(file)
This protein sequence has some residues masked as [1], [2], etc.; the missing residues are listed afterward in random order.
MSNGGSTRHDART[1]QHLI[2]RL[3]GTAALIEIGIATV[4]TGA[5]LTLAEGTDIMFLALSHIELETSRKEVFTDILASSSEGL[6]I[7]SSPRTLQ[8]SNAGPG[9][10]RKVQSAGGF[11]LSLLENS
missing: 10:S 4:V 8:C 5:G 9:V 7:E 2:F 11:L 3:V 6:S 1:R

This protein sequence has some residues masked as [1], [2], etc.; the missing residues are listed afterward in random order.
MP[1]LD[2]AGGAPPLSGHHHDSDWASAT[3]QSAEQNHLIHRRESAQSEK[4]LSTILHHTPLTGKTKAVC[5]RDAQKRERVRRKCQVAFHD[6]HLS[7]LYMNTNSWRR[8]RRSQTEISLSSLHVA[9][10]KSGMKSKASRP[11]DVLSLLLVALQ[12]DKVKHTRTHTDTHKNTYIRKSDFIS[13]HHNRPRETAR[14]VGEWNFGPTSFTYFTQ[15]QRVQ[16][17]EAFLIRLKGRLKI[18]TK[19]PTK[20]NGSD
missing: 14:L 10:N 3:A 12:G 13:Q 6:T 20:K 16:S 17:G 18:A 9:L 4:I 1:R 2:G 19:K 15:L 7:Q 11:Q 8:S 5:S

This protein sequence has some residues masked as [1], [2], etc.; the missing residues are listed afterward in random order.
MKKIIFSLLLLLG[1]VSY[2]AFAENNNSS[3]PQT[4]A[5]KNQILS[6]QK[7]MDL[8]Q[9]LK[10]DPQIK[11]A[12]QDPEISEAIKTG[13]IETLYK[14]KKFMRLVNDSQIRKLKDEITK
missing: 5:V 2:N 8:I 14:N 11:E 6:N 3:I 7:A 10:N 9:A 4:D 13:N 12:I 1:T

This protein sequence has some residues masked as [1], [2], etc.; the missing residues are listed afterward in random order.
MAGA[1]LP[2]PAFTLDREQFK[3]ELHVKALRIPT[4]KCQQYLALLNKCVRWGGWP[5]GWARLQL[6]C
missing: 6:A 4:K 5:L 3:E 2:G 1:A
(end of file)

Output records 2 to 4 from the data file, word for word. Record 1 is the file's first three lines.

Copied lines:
This protein sequence has some residues masked as [1], [2], etc.; the missing residues are listed afterward in random order.
MP[1]LD[2]AGGAPPLSGHHHDSDWASAT[3]QSAEQNHLIHRRESAQSEK[4]LSTILHHTPLTGKTKAVC[5]RDAQKRERVRRKCQVAFHD[6]HLS[7]LYMNTNSWRR[8]RRSQTEISLSSLHVA[9][10]KSGMKSKASRP[11]DVLSLLLVALQ[12]DKVKHTRTHTDTHKNTYIRKSDFIS[13]HHNRPRETAR[14]VGEWNFGPTSFTYFTQ[15]QRVQ[16][17]EAFLIRLKGRLKI[18]TK[19]PTK[20]NGSD
missing: 14:L 10:N 3:A 12:G 13:Q 6:T 20:K 16:S 17:G 18:A 9:L 4:I 1:R 2:G 19:K 15:L 7:Q 11:Q 8:S 5:S

This protein sequence has some residues masked as [1], [2], etc.; the missing residues are listed afterward in random order.
MKKIIFSLLLLLG[1]VSY[2]AFAENNNSS[3]PQT[4]A[5]KNQILS[6]QK[7]MDL[8]Q[9]LK[10]DPQIK[11]A[12]QDPEISEAIKTG[13]IETLYK[14]KKFMRLVNDSQIRKLKDEITK
missing: 5:V 2:N 8:I 14:N 11:E 6:N 3:I 7:A 10:N 9:A 4:D 13:N 12:I 1:T

This protein sequence has some residues masked as [1], [2], etc.; the missing residues are listed afterward in random order.
MAGA[1]LP[2]PAFTLDREQFK[3]ELHVKALRIPT[4]KCQQYLALLNKCVRWGGWP[5]GWARLQL[6]C
missing: 6:A 4:K 5:L 3:E 2:G 1:A